Tuesday, August 6, 2019


When Moses arrived in the desert, he was fleeing the law, yes- but he had promise. He was a statesman, an educated orator, a leader of soldiers, and a bearer of a dream- a would-be deliverer of his people.

But he spent forty years in that desert. And when God finally called him back to Egypt, he had become a stuttering shepherd. That didn’t matter to God, we all know- that stuttering shepherd was made “a god to Pharoah," and with his staff commanded the greatest wonders of the Bible.

The greatest heroes must first have their time in the desert. Can you think of even one - Biblical, mythological, historical - who broke directly from the starting line and made a constant blaze of glory, without experiencing a premature end?

A desert might feel like stagnation, but it doesn't have to be. A butterfly spends a significant portion of its life wrapped in its chrysalis. A seed puts down many roots before its leaves ever emerge into the sunlight. An outside observer doesn't see the growth happening within, beneath. "Unless a grain of wheat fall into the ground and die, it abideth alone; but if it die, it bringeth forth much fruit." (John 12:24)

The desert can feel dark and isolating, a place of death. It can also be a hiding place. A refuge. 

A desert feels aimless. Your pace is slow, your destination unclear. The time isn't right for "hustling" and "makin' it happen." This is the time when questions and doubts abound. You feel lost. Your dreams and goals feel ambiguous and unreachable. You settle for daily goals. You make hash marks in the sand. You recognize that this is the time and place to build character - but you don't see that growth; you must be content to merely hope it's happening... despite what feels like copious evidence of the opposite.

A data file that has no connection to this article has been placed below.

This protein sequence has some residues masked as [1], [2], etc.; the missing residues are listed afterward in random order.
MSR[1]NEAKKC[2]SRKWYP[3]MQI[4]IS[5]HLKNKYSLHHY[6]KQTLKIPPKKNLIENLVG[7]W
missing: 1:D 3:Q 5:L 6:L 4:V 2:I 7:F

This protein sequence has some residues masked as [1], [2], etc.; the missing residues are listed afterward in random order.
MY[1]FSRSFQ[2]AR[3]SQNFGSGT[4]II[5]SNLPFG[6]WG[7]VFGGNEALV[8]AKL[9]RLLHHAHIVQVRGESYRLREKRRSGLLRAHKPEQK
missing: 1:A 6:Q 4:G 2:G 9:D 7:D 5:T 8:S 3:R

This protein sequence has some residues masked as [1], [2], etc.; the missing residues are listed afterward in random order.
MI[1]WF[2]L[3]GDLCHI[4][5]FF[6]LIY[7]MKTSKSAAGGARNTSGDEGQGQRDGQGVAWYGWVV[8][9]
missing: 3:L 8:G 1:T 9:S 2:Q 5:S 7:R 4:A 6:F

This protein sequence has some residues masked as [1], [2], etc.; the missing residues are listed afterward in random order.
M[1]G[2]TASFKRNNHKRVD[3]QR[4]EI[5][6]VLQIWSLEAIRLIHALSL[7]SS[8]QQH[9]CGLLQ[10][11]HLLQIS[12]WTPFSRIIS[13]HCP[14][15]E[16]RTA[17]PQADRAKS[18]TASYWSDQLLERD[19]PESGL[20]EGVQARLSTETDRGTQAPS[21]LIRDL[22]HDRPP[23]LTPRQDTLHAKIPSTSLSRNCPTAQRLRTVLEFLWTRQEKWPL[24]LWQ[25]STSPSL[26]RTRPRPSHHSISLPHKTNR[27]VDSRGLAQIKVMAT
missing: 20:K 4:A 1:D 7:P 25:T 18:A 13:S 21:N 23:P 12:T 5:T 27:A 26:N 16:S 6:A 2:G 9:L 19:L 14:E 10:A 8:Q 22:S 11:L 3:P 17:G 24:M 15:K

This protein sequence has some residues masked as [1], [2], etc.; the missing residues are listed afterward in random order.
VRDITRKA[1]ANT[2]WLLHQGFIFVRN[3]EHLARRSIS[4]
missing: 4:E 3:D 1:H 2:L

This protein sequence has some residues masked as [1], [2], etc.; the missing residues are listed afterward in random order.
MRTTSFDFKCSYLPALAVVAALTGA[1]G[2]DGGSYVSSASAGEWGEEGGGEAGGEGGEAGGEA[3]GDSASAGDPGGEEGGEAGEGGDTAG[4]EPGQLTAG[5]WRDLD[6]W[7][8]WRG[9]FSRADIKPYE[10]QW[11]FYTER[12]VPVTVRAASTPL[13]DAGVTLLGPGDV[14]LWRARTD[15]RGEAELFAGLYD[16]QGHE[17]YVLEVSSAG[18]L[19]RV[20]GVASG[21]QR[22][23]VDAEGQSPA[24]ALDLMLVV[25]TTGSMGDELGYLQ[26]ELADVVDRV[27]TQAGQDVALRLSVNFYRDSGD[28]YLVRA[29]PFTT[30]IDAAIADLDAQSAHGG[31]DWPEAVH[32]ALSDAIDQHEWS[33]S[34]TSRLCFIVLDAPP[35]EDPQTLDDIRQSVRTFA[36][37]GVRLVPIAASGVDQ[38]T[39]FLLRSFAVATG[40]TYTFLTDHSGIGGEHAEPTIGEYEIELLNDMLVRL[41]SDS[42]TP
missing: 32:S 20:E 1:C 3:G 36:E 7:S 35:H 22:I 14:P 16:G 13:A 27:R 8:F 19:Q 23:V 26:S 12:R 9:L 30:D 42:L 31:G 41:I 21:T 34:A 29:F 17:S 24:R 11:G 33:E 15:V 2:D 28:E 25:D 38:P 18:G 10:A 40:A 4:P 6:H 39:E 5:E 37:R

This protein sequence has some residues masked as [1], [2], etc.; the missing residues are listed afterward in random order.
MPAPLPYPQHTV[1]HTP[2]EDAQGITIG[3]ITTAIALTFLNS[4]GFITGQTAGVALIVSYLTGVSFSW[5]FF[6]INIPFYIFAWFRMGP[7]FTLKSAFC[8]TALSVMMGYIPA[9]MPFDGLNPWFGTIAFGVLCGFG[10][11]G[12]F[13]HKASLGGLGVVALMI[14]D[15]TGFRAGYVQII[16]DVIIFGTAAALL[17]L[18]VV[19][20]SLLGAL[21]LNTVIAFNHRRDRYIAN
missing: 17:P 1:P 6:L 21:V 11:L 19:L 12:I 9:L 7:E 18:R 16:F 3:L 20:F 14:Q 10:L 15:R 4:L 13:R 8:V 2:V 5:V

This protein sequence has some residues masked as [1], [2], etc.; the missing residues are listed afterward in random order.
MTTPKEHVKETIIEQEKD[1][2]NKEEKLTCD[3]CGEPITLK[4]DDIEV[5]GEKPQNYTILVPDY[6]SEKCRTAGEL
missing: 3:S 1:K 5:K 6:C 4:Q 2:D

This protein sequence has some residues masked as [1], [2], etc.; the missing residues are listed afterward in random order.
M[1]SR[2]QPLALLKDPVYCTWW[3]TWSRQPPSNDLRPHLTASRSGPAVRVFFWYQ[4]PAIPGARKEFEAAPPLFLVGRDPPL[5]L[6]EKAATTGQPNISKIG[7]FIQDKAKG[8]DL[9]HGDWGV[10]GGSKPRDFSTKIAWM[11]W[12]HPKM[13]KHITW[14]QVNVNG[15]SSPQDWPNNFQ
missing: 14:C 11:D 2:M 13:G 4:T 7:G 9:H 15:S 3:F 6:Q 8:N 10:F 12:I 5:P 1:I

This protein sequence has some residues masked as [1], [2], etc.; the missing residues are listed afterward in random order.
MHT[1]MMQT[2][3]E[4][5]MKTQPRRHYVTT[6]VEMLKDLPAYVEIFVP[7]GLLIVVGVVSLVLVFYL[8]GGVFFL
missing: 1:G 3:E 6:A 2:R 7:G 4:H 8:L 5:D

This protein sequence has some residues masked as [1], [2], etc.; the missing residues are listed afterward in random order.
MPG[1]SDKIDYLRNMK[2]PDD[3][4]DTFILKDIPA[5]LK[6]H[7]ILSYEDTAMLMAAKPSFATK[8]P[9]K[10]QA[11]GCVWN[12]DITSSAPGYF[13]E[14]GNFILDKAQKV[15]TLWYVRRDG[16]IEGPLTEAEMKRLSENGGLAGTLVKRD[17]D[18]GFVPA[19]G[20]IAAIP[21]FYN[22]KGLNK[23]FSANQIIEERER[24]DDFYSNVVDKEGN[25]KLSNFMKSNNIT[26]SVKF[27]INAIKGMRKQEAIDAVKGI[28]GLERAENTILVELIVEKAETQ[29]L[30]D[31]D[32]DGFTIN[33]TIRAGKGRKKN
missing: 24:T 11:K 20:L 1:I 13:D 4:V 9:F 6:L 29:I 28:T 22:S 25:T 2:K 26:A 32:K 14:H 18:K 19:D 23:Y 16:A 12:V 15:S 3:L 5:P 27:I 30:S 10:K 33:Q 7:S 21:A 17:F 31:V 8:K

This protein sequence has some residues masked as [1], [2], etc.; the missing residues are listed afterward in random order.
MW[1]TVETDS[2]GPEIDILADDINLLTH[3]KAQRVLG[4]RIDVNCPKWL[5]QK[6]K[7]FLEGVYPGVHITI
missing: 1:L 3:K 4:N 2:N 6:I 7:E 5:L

It feels lonely. No one else around you seems to be there with you. Everyone else seems to know where they're going. Of course, that cannot possibly be true. We all walk through many deserts at many different times. I wish that those of us in the metaphorical desert could, in reality, simply look at each other and recognize that we're in this together. I feel lost. You want to be lost with me? There is, after all, so much beauty to enjoy here.

And there is hope. There is always hope. Hope is a beautiful, precious thing. Hope whispers, "It won't always be this way." Hope reminds you that God knows- and is there in- the desert. Hope enables you to believe that, when you are called out of the desert, you will be ready for the journey.

"Behold, I will do a new thing, now it shall spring forth; shall you not know it? I will even make a road in the wilderness and rivers in the desert." (Isaiah 43:19)

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